The University of North Texas College of Music will be part of this year’s Denton Arts & Jazz Festival after all, thanks to a Denton law office.
Attorney Tim Powers offered to pay the $15,000 sponsorship for the UNT Music Stage this year and going forward. The 2021 festival runs Oct. 1-3 in Quakertown Park.
Powers said he decided to approach the festival and the college after reading about the sponsorship being pulled in a June story in the Denton Record-Chronicle.
“I have been the hugest fan of the One O’clock Lab Band for years, and the other lab bands,” Powers said. “The program is known worldwide. I was actually at the Cork Jazz Festival when I was in Cork, Ireland. It was such a fantastic performance, and to think that the people in Denton might miss out on that didn’t seem right.”
His law firm is sponsoring the UNT Showcase Stage in perpetuity, Powers said, so that thousands can see students from “the best music school in the country” perform without having to buy a ticket.
He also said he knew the university would need help this year to make its funding stretch.
“UNT and all university programs have limited financial means,” Powers said. “Our office gives several scholarships at the high schools in DISD. We try to give back to the community. I didn’t want the UNT students to miss the chance to perform at such a great event.”
The UNT Showcase Stage had been one of the most popular stages at the jazz festival for at least a decade. The Division of Brand Strategy and Communications at UNT pulled its sponsorship of the stage this year, citing the resources required to staff the stage and run the concert performances by the college’s student ensembles. Jim Bersheidt, vice president of the division, said the division didn’t use its marketing dollars for any other festival.
In a sit-down interview with the Denton Record-Chronicle editorial board earlier this month, UNT President Neal Smatresk also said that the festival’s move to October because of the pandemic meant UNT bands wouldn’t be as prepared to perform at the event.
Without $15,000 to pay for the stage, the lighting and sound equipment, festival officials said they couldn’t afford to cover the costs without a sponsorship.
In a university news release, UNT College of Music Dean John Richmond said the festival and the college are grateful for Powers’ generosity.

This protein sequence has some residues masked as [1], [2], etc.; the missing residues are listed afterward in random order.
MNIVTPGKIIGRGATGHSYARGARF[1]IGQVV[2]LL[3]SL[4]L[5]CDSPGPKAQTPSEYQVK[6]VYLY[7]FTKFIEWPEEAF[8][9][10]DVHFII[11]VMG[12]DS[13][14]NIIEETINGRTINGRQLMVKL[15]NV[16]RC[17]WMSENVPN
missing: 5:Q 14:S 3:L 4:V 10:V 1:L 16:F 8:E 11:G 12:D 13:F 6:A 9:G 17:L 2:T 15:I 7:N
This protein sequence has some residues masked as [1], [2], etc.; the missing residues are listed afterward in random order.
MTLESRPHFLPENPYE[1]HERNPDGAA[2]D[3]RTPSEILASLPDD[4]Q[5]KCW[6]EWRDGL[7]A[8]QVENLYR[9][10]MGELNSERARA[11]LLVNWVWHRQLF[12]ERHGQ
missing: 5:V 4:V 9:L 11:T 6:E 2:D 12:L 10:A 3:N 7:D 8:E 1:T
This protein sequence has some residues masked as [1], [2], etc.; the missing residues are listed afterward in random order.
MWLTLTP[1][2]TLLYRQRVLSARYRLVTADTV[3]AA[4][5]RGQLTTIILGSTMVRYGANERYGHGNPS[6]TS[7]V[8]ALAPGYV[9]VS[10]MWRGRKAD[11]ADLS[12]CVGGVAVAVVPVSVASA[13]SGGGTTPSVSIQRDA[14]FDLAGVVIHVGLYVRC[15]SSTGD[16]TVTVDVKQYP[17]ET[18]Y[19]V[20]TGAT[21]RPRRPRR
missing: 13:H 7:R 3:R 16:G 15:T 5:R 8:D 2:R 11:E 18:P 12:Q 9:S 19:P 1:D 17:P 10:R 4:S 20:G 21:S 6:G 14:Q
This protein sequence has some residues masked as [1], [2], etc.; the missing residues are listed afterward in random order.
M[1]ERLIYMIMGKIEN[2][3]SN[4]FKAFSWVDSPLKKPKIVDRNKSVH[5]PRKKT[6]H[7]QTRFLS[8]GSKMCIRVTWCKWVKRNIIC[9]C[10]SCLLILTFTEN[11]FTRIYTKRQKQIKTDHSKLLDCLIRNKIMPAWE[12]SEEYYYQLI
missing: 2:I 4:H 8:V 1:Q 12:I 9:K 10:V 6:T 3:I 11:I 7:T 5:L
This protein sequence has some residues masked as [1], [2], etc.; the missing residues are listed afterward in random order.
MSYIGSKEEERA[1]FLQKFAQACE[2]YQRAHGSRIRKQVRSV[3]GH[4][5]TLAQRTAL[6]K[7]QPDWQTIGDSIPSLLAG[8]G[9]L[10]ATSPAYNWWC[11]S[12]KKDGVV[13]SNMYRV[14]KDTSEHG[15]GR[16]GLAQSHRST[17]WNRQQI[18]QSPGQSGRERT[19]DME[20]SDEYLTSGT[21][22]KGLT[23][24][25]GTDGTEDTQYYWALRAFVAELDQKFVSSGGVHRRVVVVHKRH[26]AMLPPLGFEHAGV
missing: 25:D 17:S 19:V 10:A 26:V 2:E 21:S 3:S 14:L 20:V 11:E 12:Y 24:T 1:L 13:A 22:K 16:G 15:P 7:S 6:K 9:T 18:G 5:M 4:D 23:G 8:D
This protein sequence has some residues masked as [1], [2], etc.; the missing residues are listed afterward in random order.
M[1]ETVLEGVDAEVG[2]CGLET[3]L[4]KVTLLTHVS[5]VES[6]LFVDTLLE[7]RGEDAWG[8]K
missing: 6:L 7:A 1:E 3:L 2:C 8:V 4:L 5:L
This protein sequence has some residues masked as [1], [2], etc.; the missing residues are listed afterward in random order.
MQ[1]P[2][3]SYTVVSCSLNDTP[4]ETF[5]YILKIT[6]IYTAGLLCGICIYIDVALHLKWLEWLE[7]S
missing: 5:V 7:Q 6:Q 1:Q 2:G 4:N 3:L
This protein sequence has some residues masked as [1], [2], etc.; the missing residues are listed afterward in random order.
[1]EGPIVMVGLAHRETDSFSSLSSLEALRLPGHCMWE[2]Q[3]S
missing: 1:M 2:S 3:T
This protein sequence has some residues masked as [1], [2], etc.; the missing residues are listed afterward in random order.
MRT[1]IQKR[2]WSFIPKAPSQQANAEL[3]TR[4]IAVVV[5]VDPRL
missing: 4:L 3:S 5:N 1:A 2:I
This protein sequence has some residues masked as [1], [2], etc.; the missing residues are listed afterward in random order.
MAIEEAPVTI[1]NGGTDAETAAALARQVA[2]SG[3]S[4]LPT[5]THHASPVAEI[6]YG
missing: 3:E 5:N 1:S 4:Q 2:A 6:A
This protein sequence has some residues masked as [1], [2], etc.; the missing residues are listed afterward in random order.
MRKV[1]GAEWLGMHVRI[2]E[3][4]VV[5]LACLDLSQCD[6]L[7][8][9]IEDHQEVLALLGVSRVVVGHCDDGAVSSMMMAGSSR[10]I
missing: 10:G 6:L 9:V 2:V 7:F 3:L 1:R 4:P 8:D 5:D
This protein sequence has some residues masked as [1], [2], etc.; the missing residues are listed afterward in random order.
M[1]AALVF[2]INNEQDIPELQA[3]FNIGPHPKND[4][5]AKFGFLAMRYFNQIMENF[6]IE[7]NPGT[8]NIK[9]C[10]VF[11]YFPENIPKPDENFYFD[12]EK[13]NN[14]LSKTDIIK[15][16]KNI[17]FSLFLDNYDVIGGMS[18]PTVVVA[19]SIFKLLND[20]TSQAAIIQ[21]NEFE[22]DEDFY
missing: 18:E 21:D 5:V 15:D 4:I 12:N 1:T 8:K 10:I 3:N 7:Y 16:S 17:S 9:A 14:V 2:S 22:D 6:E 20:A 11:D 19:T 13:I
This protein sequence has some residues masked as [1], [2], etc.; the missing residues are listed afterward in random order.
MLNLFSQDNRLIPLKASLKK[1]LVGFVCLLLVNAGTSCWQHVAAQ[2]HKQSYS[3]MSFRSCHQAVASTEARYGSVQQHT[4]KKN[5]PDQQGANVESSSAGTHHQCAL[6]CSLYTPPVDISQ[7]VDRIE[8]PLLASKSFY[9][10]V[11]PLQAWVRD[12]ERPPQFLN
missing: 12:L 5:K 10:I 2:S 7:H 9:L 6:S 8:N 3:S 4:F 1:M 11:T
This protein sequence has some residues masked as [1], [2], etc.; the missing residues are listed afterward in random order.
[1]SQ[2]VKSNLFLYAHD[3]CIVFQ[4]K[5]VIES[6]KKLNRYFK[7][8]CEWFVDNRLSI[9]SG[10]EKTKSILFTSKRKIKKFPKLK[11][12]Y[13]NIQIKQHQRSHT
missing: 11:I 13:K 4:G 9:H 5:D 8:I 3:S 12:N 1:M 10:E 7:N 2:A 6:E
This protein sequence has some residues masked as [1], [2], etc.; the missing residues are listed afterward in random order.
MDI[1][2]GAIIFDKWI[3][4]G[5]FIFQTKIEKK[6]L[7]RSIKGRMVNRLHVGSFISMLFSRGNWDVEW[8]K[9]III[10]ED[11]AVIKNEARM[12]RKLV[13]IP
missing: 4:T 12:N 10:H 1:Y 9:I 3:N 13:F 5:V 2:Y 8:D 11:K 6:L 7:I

“The pandemic created such a huge disruption in the performing arts in Denton and around the world. Mr. Powers’ vision to support this important Denton tradition and UNT’s internationally respected College of Music is a source of profound inspiration and so much gratitude.”
Kevin Lechler, the associate director of the Denton Festival Foundation, which presents the annual festival, said Powers’ donation has rescued an important partnership.
“We are sincerely indebted to Mr. Powers for his generous sponsorship, and that we were able to sit down with the College of Music to come up with a plan that benefits both organizations,” Lechler said. “The partnership with UNT is a vital part of our event and we are grateful for its continuation for years to come.”
Powers is a criminal defense attorney with a practice in Denton. He’s a former adjunct professor of criminal law and criminal procedure at UNT, but hasn’t taught there since 2010. He’s practiced law in Denton for 26 years, and has other offices outside of Denton.
Powers said he’s been to the festival for the last 18 to 20 years. He works almost every Saturday, so he makes his time at the festival count, seeing as many bands as he can at all the stages.
“I always eat more than I should,” he said. “Especially with those turkey legs.”
Richmond said in an earlier interview that the college didn’t have the money needed to pay for the stage, and that he shared the community’s disappointment that the student ensembles likely wouldn’t appear at the festival. He said the budget for the college was doubly stretched from the economic downturn during the pandemic.
Powers said his practice has supported arts and education for years. The firm has a sidewalk star outside of the Campus Theatre, which signifies a donation of $10,000 or more to the nonprofit performing arts company Theatre Denton.
“This is something that’s important to the citizens of Denton,” he said.